When the truck rounds the corner, it’s just another truck1 until we see the billowing cloud of DDT2 trailing behind. Fog Man is coming! Across the street, our neighbors shout, “Hey, where’d you go? We can’t see you!” Of course they can’t; we can’t see them either. Neighborhood dogs bare yellow teeth, bark at the truck, chase it down the street, their frightful yaps trailing off like the smoke itself. There was once a town in the heart of America where all life seemed to live in harmony with its surroundings.3 In a burst of youthful indiscretion, I run toward the thick white vapor, stop at its fraught edge, and deeply inhale. Ugh, it smells like boiled beets, my least favorite vegetable.4 I stop because I am Chicken, the name I have been given by the boy who lives down the street, the one who likes to tease.5 Chicken: because I cannot will myself to step into the fog bank. Chicken: because I will not do what he asks me to do, which is to follow him. Instead, I stand on the curb and watch him and his green metallic Stingray6, with banana seat and sissy bar, plunge into the sea of haze, an ace of hearts attached to his back wheel flapping against his spokes, thub-thub—thub-thub—thub-thub, gaining speed, like our hearts, thrumming7 after Fog Man, come back, come back, come back!
1 Join in the chase of a fogging truck here.
2 The scientific name for DDT is 1,1,1-trichloro-2, 2-bis-(p-chlorophenyl) ethane. The chemical formula is C14H9Cl5. The DDT molecule looks like this:
3 The first sentence of Rachel Carson’s seminal environmental bestseller, Silent Spring. Carson, my personal hero, brought national attention to DDT, leading to its eventual ban. She did not sugarcoat the truth of what the pesticide could do to an organism’s health: “If swallowed, it [DDT] is absorbed slowly through the digestive tract; it may also be absorbed through the lungs. Once it has entered the body it is stored largely in organs rich in fatty substances (because DDT itself is fat-soluble) such as the adrenals, testes, or thyroid. Relatively large amounts are deposited in the liver, kidneys, and the fat of the large, protective mesenteries that enfold the intestines” (Silent Spring, First Mariner Books edition 2002, p. 21). In 1964, at the age of 56, Carson died of cancer.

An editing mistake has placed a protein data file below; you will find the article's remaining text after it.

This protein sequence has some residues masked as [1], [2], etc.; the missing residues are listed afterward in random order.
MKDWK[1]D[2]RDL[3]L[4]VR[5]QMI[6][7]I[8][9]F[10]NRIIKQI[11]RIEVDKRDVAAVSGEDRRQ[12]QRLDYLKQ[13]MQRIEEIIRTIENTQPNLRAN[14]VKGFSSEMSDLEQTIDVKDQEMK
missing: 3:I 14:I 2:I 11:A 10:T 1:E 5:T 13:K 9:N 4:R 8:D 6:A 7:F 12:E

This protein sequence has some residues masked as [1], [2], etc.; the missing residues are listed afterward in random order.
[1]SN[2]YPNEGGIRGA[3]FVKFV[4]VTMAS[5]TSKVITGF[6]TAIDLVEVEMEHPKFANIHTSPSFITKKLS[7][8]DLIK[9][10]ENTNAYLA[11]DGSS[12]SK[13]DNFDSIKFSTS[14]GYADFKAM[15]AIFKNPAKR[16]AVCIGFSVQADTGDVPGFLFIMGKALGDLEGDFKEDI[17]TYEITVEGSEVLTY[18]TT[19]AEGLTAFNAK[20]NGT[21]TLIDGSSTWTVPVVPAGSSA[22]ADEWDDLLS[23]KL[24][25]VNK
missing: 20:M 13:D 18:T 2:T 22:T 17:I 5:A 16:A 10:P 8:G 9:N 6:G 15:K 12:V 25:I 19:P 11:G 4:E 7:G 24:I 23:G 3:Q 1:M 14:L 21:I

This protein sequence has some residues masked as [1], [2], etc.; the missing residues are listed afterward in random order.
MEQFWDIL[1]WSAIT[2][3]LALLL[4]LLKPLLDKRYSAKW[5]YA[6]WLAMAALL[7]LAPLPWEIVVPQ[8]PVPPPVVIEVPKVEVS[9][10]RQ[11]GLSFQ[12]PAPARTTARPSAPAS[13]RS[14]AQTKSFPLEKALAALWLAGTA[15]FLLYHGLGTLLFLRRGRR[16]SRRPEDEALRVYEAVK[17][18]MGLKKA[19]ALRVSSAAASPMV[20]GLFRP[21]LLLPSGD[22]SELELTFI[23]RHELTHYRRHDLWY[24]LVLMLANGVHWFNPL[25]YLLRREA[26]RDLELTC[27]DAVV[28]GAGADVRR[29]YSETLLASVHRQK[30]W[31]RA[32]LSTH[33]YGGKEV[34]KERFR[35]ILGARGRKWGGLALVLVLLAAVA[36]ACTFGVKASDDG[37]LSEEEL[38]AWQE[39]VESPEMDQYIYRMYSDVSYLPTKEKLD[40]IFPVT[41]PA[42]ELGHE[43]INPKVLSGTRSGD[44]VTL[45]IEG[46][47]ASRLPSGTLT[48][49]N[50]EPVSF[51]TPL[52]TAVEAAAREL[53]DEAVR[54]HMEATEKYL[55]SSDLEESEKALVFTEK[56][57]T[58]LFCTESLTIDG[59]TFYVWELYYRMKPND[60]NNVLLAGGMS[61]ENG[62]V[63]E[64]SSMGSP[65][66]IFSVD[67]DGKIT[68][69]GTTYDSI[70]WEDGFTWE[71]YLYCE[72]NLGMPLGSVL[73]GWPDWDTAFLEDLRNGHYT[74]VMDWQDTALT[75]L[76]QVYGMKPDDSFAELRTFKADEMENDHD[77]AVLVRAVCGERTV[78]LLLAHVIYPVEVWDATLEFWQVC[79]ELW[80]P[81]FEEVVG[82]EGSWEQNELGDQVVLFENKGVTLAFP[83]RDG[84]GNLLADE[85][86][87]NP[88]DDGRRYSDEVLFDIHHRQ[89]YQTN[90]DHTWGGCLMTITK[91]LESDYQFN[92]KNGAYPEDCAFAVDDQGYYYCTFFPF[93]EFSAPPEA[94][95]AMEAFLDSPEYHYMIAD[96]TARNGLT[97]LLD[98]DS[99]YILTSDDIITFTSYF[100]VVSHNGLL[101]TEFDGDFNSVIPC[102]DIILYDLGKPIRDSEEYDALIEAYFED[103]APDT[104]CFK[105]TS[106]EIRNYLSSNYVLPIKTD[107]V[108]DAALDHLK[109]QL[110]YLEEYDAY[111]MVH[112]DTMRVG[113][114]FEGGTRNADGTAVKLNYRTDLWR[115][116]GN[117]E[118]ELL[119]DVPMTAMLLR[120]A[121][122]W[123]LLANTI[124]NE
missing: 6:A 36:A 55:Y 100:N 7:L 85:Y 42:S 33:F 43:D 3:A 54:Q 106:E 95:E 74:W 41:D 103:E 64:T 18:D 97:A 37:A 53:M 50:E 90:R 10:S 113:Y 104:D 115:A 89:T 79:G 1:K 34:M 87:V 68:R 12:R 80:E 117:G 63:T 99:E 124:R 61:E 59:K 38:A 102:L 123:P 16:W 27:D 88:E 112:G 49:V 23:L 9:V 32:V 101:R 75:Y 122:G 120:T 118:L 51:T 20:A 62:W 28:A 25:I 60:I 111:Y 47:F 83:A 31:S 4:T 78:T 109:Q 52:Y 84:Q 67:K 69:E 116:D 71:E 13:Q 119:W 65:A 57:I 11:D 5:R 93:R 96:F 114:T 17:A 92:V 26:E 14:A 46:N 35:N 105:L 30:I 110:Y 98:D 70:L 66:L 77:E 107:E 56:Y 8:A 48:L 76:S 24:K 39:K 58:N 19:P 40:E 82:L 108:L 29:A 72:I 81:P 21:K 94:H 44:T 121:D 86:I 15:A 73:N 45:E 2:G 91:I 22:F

1907 – 1964
4 In its pure form, DDT is a white, crystalline powder that resembles table salt and has little odor. In the mid- to late 1950s it was used to eradicate mosquito populations. Some people who liked to chase down fogging trucks recall the distinctive odor of DDT as being somewhat akin to the smell of boiled beets, an unpleasant odor at best. If so, why did so many of us seem to enjoy running after the truck? I remember a sweet-smoky smell, though I could be wrong. Beets are not exactly my “least favorite vegetable,” but neither are they my favorite.
5 His name was Johnny, and he had blonde hair and resembled Dennis the Menace, which was one of my favorite TV shows, except this Johnny could be menacing without the cuteness. His parents and my parents were good friends; they often had cocktails together after work. Johnny and I were only children. Years later, his parents and my parents died of cancer.
6 The Stingray bicycle was manufactured by Schwinn from 1963 to 1981. It was the coolest bike a kid could own.
7 Cooler still when it sounded like a motorcycle – or what a bunch of dumb, innocent kids thought a motorcycle sounded like.
Debra Levy’s prose has appeared in the Alaska Quarterly Review, Columbia, The Pinch, South Dakota Review, The Common, One Forty Fiction, Carolina Quarterly, Glimmer Train, and others. Upcoming work will appear in Medusa’s Laugh Press and Bumf.